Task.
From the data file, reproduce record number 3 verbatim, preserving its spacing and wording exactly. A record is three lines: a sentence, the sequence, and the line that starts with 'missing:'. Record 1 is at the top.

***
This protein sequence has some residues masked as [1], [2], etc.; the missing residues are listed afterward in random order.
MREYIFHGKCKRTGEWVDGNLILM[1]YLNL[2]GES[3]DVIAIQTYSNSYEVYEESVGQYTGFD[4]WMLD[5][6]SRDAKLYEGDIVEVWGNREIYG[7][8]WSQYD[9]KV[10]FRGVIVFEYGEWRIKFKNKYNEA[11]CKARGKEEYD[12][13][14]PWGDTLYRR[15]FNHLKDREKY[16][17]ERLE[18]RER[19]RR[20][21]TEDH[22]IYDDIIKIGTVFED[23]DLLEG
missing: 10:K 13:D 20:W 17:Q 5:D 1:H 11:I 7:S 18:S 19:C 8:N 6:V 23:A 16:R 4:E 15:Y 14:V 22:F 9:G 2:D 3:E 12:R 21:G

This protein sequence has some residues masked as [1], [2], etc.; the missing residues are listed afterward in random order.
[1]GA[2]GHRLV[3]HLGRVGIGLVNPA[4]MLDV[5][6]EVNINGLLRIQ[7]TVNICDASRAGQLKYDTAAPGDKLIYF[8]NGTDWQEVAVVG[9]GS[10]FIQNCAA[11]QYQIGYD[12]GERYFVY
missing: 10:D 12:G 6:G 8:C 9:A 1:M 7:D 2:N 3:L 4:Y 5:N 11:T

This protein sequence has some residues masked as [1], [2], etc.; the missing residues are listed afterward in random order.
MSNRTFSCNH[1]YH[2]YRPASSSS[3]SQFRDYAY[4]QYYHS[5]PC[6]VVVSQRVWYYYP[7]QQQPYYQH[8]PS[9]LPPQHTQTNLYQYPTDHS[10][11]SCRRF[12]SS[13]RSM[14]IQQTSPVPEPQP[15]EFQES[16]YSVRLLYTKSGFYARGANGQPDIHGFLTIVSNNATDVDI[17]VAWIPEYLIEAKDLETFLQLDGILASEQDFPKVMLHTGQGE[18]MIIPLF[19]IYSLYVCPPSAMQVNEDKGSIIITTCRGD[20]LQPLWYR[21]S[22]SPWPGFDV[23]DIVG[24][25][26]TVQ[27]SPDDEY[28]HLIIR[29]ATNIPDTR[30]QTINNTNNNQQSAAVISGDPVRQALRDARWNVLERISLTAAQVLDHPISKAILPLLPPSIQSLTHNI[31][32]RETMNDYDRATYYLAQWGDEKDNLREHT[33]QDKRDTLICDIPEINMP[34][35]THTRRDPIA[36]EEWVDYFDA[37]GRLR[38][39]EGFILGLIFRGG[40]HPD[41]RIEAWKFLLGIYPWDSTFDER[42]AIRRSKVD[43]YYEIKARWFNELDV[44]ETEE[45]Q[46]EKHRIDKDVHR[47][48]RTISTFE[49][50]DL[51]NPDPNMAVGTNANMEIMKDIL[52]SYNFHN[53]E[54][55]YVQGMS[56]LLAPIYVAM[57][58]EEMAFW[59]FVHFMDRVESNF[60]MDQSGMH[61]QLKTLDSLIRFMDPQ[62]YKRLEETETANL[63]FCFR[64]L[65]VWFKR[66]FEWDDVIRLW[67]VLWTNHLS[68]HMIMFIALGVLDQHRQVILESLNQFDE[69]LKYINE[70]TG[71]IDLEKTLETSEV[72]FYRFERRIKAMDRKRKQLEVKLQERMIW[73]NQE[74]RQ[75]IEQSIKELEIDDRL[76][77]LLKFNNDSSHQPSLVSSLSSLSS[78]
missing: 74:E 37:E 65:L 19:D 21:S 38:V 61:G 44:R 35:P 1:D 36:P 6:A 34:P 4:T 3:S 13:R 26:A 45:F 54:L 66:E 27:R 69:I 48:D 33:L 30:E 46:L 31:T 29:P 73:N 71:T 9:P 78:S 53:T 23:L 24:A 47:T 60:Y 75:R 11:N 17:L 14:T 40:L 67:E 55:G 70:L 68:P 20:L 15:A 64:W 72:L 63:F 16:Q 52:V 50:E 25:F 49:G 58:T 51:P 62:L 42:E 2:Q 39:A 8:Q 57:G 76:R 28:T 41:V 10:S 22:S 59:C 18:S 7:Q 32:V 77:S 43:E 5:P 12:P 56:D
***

This protein sequence has some residues masked as [1], [2], etc.; the missing residues are listed afterward in random order.
MSNRTFSCNH[1]YH[2]YRPASSSS[3]SQFRDYAY[4]QYYHS[5]PC[6]VVVSQRVWYYYP[7]QQQPYYQH[8]PS[9]LPPQHTQTNLYQYPTDHS[10][11]SCRRF[12]SS[13]RSM[14]IQQTSPVPEPQP[15]EFQES[16]YSVRLLYTKSGFYARGANGQPDIHGFLTIVSNNATDVDI[17]VAWIPEYLIEAKDLETFLQLDGILASEQDFPKVMLHTGQGE[18]MIIPLF[19]IYSLYVCPPSAMQVNEDKGSIIITTCRGD[20]LQPLWYR[21]S[22]SPWPGFDV[23]DIVG[24][25][26]TVQ[27]SPDDEY[28]HLIIR[29]ATNIPDTR[30]QTINNTNNNQQSAAVISGDPVRQALRDARWNVLERISLTAAQVLDHPISKAILPLLPPSIQSLTHNI[31][32]RETMNDYDRATYYLAQWGDEKDNLREHT[33]QDKRDTLICDIPEINMP[34][35]THTRRDPIA[36]EEWVDYFDA[37]GRLR[38][39]EGFILGLIFRGG[40]HPD[41]RIEAWKFLLGIYPWDSTFDER[42]AIRRSKVD[43]YYEIKARWFNELDV[44]ETEE[45]Q[46]EKHRIDKDVHR[47][48]RTISTFE[49][50]DL[51]NPDPNMAVGTNANMEIMKDIL[52]SYNFHN[53]E[54][55]YVQGMS[56]LLAPIYVAM[57][58]EEMAFW[59]FVHFMDRVESNF[60]MDQSGMH[61]QLKTLDSLIRFMDPQ[62]YKRLEETETANL[63]FCFR[64]L[65]VWFKR[66]FEWDDVIRLW[67]VLWTNHLS[68]HMIMFIALGVLDQHRQVILESLNQFDE[69]LKYINE[70]TG[71]IDLEKTLETSEV[72]FYRFERRIKAMDRKRKQLEVKLQERMIW[73]NQE[74]RQ[75]IEQSIKELEIDDRL[76][77]LLKFNNDSSHQPSLVSSLSSLSS[78]
missing: 74:E 37:E 65:L 19:D 21:S 38:V 61:G 44:R 35:P 1:D 36:P 6:A 34:P 4:T 3:S 13:R 26:A 45:F 54:L 66:E 27:R 69:I 48:D 33:L 30:E 46:L 31:T 29:P 73:N 71:T 9:P 78:S 53:T 23:L 24:A 47:T 60:Y 75:R 11:N 17:L 14:T 40:L 67:E 55:G 70:L 68:P 20:L 15:A 64:W 72:L 63:F 16:Q 52:V 50:E 25:F 49:G 58:T 51:P 62:L 42:E 2:Q 39:A 8:Q 57:G 76:R 28:T 41:V 10:S 22:S 59:C 18:S 7:Q 32:V 77:S 43:E 5:P 12:P 56:D